My observations after developing four rolls of film. The powder dissolves easily and is no trouble to mix. You have three solutions (1) developer (2) blix and (3) stabilizer. The developer is supposed to be at 102 degrees, the blix and stabilizer between 95 and 105 degrees. You also do a pre soak for 1 minute at 102 degrees. Getting the developer to 102 degrees is a slow process you need to be patient. A heater that would maintain 102 degrees would be ideal, but, I don’t know of one that is inexpensive.
The first roll was Lomography 100 120 film taken with the Argus Super Seventy-five. The colors were acceptable, the negatives were lacking in sharpness, but, I can’t blame that on the film or development.
The 2nd roll was Agfa 200 color 35mm. This was shot in an Argus C3. The images for the most part were dark and grainy. This may have been due to under exposure or temperature of developer may have been off.
The third roll was Kodak Ektar 120 was shot in a Yashica Mat and it was close to perfect.
One problem was the negatives had white spots on them. They all seemed to be on the back of the film, so, I wiped them off with a damp cloth. The only other problem is that the blix leaked from my tank. I used two different tanks and it leaked on both tanks. Both tanks are from Arista plastic tanks, one is a single 35mm tank and the other is a double 35mm tank. The developer does not leak just the blix. Very annoying and messy.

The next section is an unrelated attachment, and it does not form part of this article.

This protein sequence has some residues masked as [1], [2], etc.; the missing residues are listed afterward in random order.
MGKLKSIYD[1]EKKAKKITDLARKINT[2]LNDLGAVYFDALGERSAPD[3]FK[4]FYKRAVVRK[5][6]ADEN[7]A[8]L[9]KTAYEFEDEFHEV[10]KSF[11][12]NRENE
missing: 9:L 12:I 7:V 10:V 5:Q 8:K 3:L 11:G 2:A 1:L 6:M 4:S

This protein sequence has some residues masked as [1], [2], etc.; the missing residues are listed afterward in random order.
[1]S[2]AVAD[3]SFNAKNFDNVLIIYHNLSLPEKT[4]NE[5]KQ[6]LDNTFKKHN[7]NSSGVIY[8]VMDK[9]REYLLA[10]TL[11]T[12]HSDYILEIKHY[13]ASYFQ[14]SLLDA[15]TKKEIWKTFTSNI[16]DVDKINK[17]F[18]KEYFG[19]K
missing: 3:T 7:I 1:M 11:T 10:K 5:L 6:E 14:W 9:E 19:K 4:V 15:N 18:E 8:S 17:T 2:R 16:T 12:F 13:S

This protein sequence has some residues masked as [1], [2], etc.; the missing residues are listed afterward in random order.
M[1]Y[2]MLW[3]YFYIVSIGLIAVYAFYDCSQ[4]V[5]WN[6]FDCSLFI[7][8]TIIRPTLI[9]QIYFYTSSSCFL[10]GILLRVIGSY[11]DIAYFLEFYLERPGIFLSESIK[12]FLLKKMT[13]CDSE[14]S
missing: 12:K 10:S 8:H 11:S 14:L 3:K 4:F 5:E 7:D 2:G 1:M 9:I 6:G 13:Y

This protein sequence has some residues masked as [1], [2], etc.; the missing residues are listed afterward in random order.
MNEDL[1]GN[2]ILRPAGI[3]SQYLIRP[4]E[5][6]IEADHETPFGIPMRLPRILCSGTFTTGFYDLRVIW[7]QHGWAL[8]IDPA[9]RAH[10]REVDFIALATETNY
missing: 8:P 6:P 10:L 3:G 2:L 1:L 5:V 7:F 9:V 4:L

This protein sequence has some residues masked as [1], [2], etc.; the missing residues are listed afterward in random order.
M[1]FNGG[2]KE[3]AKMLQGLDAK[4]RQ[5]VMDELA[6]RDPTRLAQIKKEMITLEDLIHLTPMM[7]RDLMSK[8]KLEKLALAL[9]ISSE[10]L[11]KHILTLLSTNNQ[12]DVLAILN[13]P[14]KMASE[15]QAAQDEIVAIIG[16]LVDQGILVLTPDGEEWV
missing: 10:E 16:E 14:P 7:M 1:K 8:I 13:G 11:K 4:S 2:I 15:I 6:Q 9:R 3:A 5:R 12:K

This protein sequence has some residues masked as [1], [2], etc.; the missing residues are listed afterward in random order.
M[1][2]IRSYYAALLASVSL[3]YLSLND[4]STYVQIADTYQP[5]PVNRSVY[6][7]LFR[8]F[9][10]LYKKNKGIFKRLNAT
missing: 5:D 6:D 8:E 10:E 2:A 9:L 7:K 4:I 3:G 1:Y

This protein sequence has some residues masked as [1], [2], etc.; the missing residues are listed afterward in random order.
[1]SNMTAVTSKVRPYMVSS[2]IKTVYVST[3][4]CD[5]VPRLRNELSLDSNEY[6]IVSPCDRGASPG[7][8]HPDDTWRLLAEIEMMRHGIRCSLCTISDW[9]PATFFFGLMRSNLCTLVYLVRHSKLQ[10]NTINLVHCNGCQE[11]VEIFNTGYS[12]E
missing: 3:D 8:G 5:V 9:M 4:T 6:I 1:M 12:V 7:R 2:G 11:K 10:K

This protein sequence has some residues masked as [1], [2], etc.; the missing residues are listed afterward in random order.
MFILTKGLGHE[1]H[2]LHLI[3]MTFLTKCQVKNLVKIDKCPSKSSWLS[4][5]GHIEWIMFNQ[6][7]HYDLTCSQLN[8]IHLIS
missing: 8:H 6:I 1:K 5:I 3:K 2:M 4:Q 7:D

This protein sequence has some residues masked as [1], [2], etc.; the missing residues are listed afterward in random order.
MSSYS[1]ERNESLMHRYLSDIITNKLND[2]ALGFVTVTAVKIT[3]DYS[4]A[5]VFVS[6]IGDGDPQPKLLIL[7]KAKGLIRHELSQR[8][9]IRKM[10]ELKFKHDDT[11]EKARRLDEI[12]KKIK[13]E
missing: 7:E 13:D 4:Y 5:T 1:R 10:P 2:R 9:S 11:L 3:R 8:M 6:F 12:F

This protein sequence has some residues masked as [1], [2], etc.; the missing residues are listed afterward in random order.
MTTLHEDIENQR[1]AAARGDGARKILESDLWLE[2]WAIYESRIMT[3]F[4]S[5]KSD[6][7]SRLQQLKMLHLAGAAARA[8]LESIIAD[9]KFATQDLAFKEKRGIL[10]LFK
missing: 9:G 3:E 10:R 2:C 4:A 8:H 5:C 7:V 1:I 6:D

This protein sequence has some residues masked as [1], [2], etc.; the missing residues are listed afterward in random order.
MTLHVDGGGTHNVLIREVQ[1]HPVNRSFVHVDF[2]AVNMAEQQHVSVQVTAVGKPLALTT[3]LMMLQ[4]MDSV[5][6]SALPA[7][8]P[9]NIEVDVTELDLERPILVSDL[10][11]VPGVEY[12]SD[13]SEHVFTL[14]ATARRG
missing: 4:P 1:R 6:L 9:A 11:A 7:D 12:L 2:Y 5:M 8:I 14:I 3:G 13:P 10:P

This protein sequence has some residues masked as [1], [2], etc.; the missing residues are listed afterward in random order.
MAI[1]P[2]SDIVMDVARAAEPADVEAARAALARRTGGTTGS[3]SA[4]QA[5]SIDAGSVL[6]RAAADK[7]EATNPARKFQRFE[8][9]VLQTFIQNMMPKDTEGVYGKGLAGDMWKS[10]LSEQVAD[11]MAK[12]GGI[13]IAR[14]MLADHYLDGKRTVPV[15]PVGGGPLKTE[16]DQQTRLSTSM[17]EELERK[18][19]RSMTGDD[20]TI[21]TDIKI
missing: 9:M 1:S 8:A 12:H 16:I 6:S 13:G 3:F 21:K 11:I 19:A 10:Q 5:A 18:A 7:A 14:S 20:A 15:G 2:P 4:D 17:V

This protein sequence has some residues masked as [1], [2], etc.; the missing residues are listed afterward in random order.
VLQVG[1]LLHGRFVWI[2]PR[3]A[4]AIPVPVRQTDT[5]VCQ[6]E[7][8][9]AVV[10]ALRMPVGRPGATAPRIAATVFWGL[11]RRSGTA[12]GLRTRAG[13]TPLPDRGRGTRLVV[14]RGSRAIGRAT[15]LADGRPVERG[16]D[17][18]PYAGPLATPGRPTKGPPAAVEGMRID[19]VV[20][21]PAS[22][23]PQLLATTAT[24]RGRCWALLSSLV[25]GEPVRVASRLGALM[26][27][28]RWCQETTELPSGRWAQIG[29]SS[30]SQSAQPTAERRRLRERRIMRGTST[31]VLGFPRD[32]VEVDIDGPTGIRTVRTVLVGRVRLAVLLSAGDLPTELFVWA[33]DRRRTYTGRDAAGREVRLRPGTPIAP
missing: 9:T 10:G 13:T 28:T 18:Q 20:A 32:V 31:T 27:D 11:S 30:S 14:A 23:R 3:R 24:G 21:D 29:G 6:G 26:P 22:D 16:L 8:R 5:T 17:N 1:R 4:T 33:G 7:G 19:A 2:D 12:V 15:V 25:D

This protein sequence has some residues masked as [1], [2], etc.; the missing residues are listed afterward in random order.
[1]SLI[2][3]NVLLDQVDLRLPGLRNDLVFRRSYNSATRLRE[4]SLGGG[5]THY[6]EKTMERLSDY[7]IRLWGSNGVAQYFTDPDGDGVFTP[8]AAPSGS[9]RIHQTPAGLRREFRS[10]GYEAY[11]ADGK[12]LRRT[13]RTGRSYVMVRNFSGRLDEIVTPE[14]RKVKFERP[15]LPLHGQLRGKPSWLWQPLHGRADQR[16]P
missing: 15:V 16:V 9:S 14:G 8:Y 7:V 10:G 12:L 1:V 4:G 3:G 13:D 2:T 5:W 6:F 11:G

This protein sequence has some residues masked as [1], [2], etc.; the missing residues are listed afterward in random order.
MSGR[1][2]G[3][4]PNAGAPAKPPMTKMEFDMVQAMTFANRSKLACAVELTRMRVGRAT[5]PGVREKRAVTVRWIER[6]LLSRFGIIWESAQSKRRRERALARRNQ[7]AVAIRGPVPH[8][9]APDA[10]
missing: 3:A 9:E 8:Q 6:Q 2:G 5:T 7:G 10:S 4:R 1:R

I mixed and developed the first two rolls on November 11 and the third roll on November 12. When I went to develop the fourth roll on November 16th I noticed that there was lots of debris floating around in the developer. I strained it through a coffee filter to get rid of the floating debris.
I was worried if this was chemical needed to develop film or not. I probably would not have developed the 4th roll, but I had already loaded the film into the tank before I got the developer out and didn't want to leave it there. The negatives seem a little dense, but, they are drying as I write this, so time will tell. - Edit - The negatives turned out fine.
From what I have read the spots on the negatives are common. One place said to buy Kodak stabilizer and you would not get the spots. Also, from what I have read, the chemistry doesn’t last more than a month. Sources recommend that you hold your film and do it all at once. The one liter kit is good for eight 35mm-36 rolls or eight 120 rolls of film. For me the cost break-even point between mailing film off and self development is 3-4 rolls of film. At this point I am undecided on whether to keep developing color film. I do have five rolls of 120 color film on hand and some 35mm so I may do another kit.